Artificial Leadership


Have you tried it yet – ChatGPT? Or Google Bard or Jasper? How about YouChat?

Adoption of this new technology has been widespread and instant. The term ‘Artificial Intelligence’ is becoming so ubiquitous, that we risk not breaking those two words down and remembering the significance of the adjective – ‘Artificial.’

It has prompted me to think about the combination of ‘Artificial’ with another word – Leadership.

What would you say is the difference between Artificial Leadership and Real Leadership? How about this . . .

Artificial leaders are those who focus solely on achieving short-term goals through manipulation and control, often using fear or intimidation to achieve their objectives. On the other hand, authentic leaders prioritize building genuine relationships with their followers, fostering a culture of trust and transparency, and encouraging growth and development in their team members. They are more focused on creating long-term value and are driven by a sense of purpose and meaning.

That, my friends, is word for word the response that ChatGPT gave me. And I would say it is amazingly on target. Riffing off ChatGPT’s ‘thoughts’…here’s my quick list of distinctions between Real and Artificial Leadership:

Real Leaders…Artificial Leaders…
Use influenceUse control
Don’t need a titleRely on their title for authority
Humbly recognize their own humanity and ability to make mistakesStrive to appear to know everything and do everything perfectly
Care for those that follow themCare mostly for what their followers can do for them
See themselves as stewards for what and who has been entrusted to their leadershipSee themselves as entitled to their position and its perks
Recognize they have to earn the trust of othersExpect everyone to trust them
Are consistently the same person, regardless of the size or make-up of their audienceChange who they are to please their audience

Those are some of the first differences that came to my mind. How about you? What would you say distinguishes real leaders from fake ones? Surely you have experienced both.

Let me close with a few prompts for leaders who want to keep it Real (I’m not shamelessly promoting my book again, but in it I talk more extensively about all this).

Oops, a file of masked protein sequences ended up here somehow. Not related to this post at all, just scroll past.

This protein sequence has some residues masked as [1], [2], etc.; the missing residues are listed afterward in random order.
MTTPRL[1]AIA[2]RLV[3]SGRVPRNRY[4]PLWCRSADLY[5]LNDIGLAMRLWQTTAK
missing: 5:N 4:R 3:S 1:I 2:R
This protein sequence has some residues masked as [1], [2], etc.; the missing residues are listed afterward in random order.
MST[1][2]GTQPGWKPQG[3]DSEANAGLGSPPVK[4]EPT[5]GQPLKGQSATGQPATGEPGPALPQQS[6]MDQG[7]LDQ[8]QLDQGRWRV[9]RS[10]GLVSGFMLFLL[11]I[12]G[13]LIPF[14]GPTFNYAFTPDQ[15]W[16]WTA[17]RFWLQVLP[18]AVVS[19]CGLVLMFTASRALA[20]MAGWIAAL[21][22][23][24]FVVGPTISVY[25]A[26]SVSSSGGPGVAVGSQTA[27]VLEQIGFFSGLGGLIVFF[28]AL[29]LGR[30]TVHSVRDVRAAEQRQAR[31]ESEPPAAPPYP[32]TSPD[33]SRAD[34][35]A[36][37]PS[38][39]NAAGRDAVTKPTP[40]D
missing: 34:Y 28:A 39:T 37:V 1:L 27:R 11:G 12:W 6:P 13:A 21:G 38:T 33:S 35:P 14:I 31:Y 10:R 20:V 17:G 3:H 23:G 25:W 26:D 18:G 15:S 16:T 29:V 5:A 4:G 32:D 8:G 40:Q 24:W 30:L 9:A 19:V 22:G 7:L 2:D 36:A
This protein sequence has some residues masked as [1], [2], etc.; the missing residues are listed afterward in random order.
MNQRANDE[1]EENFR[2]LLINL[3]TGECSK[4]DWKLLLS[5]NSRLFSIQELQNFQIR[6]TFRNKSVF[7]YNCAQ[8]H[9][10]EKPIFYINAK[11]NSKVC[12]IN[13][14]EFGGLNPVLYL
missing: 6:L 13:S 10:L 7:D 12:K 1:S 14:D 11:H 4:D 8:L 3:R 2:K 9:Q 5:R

One of the biggest faults I’ve heard with AI is that it has no heart or soul. This cannot help but be true. After all artificial intelligence is, at its core, nifty manipulation of data. A database or machine cannot feel true emotions (though it can fake them really well), and it cannot use all of its senses to read people, engage with them, and meet them where they are.

In the same way, real leaders engage their leadership with more than just their intellectual know-how.

  • They recognize the role their bodies play in messaging to those around them (chapter 3).
  • They feel their own and others’ emotions and engage the hearts of their followers (chapter 5).
  • They know who they are and how their outside – what others see – matches their inside – what they know to be true about themselves (chapter 6).

Just yesterday, a CEO who I consider to be a Real Leader relayed a conversation he had with one of his reports about how the guy was showing up on Zoom calls:

“I told him that he shows up grumpy, like a curmudgeon. And the mood he projects will influence his team. If he is negative, his team will tend to feel and be negative too.”

This is a simple example of a Real Leader, one who is aware and tuned into emotions and their impact on leadership. AND he was able to confidently and calmly speak directly to his report about his observation.

Stay intentional with your growth as a leader. And if you have leaders under you, keep challenging them to be real, authentic leaders. Our world needs more of them.

Do you want to develop more Real Leaders within your company? Give us a call. At McKinnon Leadership Group, we challenge leaders to be less artificial, and more aware and authentic.